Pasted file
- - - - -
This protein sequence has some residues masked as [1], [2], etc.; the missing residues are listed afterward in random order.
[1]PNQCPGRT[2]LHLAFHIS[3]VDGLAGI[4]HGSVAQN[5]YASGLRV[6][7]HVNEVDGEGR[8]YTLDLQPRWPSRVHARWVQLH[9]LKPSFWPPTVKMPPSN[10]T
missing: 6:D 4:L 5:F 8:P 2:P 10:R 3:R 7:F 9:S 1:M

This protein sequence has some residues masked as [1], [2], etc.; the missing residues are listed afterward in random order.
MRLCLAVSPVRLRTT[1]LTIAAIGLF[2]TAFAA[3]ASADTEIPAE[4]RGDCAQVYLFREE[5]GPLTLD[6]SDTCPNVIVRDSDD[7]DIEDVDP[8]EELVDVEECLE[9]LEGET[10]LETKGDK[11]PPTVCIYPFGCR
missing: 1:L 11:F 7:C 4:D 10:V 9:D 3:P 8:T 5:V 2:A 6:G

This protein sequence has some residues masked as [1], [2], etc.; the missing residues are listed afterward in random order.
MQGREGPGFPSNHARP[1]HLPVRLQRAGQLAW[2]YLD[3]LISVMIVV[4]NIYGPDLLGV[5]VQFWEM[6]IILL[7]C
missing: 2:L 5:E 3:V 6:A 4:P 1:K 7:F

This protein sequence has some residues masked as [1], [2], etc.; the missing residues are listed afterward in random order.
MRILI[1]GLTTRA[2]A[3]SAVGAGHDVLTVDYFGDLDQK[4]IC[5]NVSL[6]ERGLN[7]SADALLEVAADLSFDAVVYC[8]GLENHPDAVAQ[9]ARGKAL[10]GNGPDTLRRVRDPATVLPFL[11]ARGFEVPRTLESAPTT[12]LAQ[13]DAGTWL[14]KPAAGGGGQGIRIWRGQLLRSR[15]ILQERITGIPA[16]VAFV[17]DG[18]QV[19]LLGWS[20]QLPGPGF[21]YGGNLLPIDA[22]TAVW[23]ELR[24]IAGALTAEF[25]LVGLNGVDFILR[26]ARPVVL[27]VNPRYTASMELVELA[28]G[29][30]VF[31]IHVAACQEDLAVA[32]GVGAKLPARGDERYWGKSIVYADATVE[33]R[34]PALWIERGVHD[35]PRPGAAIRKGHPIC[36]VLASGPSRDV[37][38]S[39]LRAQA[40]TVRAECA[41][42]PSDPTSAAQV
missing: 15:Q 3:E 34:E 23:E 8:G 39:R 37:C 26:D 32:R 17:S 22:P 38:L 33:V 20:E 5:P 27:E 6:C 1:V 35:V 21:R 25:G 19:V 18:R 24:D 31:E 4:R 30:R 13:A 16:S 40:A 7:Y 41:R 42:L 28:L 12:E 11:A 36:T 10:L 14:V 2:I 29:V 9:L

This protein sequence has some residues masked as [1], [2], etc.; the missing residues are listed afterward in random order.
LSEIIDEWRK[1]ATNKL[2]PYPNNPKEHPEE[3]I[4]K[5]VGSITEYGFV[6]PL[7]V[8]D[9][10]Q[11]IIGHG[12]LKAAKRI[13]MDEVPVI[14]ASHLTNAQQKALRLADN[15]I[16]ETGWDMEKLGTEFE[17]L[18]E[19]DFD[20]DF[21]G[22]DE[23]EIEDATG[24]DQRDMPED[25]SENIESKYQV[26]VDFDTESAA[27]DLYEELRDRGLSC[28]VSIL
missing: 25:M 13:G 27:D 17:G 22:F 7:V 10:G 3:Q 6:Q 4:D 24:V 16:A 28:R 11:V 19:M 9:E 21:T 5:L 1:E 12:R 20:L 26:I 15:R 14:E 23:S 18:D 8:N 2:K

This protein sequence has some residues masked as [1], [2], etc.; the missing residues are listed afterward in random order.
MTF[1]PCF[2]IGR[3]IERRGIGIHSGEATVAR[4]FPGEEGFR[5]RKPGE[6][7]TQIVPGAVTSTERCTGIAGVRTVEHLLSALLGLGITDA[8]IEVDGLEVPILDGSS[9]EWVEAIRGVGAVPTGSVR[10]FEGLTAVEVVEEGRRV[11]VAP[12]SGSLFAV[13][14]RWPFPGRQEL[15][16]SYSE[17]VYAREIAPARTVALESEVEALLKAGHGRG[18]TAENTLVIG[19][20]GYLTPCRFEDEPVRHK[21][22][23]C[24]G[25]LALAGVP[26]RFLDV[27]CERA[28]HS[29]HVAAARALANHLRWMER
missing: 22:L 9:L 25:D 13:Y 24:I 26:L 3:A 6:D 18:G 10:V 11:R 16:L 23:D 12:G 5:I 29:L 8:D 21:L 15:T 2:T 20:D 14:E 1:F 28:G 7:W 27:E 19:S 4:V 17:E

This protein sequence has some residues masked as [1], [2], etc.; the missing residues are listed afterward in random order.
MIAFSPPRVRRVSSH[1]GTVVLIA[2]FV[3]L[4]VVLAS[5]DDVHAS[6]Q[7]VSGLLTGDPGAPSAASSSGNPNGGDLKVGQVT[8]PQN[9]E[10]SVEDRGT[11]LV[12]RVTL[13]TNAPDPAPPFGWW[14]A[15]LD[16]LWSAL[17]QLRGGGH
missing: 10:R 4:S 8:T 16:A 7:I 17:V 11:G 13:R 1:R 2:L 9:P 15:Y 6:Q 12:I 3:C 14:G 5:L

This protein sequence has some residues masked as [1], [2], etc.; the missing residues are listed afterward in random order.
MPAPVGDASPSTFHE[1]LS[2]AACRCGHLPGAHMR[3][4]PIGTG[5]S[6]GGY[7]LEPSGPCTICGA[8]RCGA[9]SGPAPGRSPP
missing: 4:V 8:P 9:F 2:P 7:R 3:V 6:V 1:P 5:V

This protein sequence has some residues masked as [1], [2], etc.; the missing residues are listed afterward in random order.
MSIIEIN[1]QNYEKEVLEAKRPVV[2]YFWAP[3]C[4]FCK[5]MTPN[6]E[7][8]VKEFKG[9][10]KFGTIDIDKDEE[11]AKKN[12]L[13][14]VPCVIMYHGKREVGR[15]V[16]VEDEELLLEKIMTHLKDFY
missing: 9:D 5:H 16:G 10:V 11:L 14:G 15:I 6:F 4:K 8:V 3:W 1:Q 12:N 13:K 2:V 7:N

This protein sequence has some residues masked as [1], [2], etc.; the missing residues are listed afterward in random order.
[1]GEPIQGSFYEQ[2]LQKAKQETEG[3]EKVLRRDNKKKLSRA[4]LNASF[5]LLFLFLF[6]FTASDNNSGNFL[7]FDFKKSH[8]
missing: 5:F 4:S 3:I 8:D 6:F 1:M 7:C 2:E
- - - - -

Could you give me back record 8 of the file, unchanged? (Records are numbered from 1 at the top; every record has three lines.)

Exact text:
This protein sequence has some residues masked as [1], [2], etc.; the missing residues are listed afterward in random order.
MPAPVGDASPSTFHE[1]LS[2]AACRCGHLPGAHMR[3][4]PIGTG[5]S[6]GGY[7]LEPSGPCTICGA[8]RCGA[9]SGPAPGRSPP
missing: 4:V 8:P 9:F 2:P 7:R 3:V 6:V 1:P 5:V